1992 Honda Accord Leaking (pouring) Oil

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  #1  
Old 07-25-04, 02:08 PM
kianje
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1992 Honda Accord Leaking (pouring) Oil

I had my oil changed 7 days ago and today my oil light came on. I stopped and checked the oil which was 2 quarts low (car never used any oil) and in looking under the car, it was evident there was a massive leak. I got a quart of oil and put it in and drove 3 miles home. They had mentioned that I had a gasket leak but I thought they meant a valve cover and not an oil pan. My first inclination was the oil filter may be loose but I checked and it was not. I started the car and there was a stream of oil the size of a number 2 pencil lead pumping out fron the crankshaft/ oil pan area (not really sure which) at the side where the pulleys are. You could literally hear the oil pump suck the oil because I had it jacked up on one side.

Could this be an oil pan gasket, a main gasket or a main bearing leaking?
Also what kind of money am I looking at to repair this? Too, this car has 152K miles on it so should I go ahead and have the timing belt changed? How much should this add?

One more thing. How much shop time am I looking at? Thanks guys. I know a little but I knew to come to the experts.
 
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Old 07-25-04, 02:53 PM
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You need to examine this a little closer. Although the oil pan can leak, it is not a pressure point and cannot squirt oil. If this seemed to happen at the same time as the oil change, I'd remove the filter and see if the old gasket is stuck underneath there. That's very common. Another point that can leak that fast is the oil pressure sender. That's also a pressure point. The oil pan would have to have a hole big enoug to put your finger in to leak that fast.
 
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Old 07-25-04, 03:18 PM
kianje
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Thanks for the reply. I know it is not the oil filter because that area is dry. Also I have driven the car over 300 miles since the oil change and I don't think I could drive it 10 miles now without it running completely out of oil. It is definitely squirting from the crankshaft area on the pulley end. It is not just a leak but definitely has pressure behind it.

Where is the oil pressure sender located?

Thanks again.
 
  #4  
Old 07-25-04, 05:32 PM
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Originally Posted by kianje
Where is the oil pressure sender located?

Thanks again.
It's screwed into the side of the block with a wire attached. If your right about where that oil is coming from, then you have saturated your timing belt also and it's going to stop running very soon if not taken care of. It still doesn't sound logical though. Even a torn crankshaft seal would be hard pressed to leak that fast.
 
  #5  
Old 07-26-04, 09:27 AM
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I've seen a car leak just as fast as you describe from an oil pan gasket. Wouldnt have believed it unless I saw it. And, it started to leak two days after an oil change. First thoughts were double gasket on the filter. Boy was I surprised to see the pan gasket was completely out for about 3 inches along the crank side. Still dont know if the fresh oil had something to do with it finally failing. But I would definitly doublecheck the pan gasket around the crank area. See if it is kicked in or out. I know that this area isnt 'under pressure', but the oil coming out looked like it was.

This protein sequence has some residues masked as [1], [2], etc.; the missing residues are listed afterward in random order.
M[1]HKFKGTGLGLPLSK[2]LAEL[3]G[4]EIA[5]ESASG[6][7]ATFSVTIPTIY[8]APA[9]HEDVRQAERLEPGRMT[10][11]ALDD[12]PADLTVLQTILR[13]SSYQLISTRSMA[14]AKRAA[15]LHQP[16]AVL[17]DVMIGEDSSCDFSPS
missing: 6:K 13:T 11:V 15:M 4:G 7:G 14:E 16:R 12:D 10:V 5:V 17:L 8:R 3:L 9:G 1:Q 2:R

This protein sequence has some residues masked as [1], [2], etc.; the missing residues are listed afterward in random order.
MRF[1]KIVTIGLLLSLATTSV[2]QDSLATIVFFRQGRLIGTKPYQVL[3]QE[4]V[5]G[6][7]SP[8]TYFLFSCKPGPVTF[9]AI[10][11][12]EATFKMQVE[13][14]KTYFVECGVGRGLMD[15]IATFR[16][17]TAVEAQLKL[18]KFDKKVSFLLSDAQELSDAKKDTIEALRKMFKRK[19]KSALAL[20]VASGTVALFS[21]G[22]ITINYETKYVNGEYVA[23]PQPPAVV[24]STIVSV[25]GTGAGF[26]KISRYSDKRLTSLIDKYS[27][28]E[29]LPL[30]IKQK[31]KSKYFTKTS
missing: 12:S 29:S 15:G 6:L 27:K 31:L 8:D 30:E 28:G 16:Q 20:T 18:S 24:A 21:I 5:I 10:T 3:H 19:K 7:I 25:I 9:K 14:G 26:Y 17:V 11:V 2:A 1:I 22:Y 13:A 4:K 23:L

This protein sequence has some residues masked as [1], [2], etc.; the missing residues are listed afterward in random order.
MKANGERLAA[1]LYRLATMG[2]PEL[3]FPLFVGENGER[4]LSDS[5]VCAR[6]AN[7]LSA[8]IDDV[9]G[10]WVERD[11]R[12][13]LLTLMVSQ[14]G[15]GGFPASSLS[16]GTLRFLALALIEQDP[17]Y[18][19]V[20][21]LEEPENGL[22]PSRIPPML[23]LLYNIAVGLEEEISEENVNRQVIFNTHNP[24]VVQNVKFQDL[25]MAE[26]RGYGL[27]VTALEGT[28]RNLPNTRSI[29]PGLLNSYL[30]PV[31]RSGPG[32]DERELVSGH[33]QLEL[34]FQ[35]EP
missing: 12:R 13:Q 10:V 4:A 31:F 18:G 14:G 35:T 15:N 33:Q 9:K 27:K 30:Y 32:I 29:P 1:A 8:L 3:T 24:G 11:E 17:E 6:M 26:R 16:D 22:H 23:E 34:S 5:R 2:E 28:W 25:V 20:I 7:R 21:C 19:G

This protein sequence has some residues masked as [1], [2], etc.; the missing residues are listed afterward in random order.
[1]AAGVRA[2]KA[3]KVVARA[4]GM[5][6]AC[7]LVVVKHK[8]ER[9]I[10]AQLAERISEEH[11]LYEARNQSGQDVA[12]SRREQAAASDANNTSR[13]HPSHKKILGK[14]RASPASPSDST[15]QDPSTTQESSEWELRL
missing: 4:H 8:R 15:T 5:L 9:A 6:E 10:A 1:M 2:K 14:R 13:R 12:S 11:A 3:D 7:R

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Old 07-26-04, 04:16 PM
Johnc280
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It is most likely your balance shaft seal. These year Honda's have a very common problem with the entire seal just popping out. Because it is located behind the timing cover the oil will actually come out under the crank pulley in a stream such as you have described. There is actually a TSB on this problem and you can get a bracket from the dealer that slips in behind the timing cover to hold the seal in place. But since yours has already come out you will have to pull the timing cover off, remove the balance shaft belt and gear and put in a new seal. Make sure you put the bracket on to keep this from happening again. Might as well replace the timing belt and check the water pump for any evidence of leakage while you have it apart.

Good luck,

Johnny
 
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Old 07-28-04, 04:17 PM
EARLS
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leaking honda

The Oil Filter Screws On To An Oil Cooler Adaptor, The O Ring Behind The Cooler Is The Problem, Remove The Filter , And With A Rather Large Socket Unscrew The Filter Stud To Replace O Ring.
 
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Old 07-28-04, 05:20 PM
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Originally Posted by EARLS
The Oil Filter Screws On To An Oil Cooler Adaptor, The O Ring Behind The Cooler Is The Problem, Remove The Filter , And With A Rather Large Socket Unscrew The Filter Stud To Replace O Ring.
I guess you didn't read the part where he said the leak was no where near the oil filter.........
 
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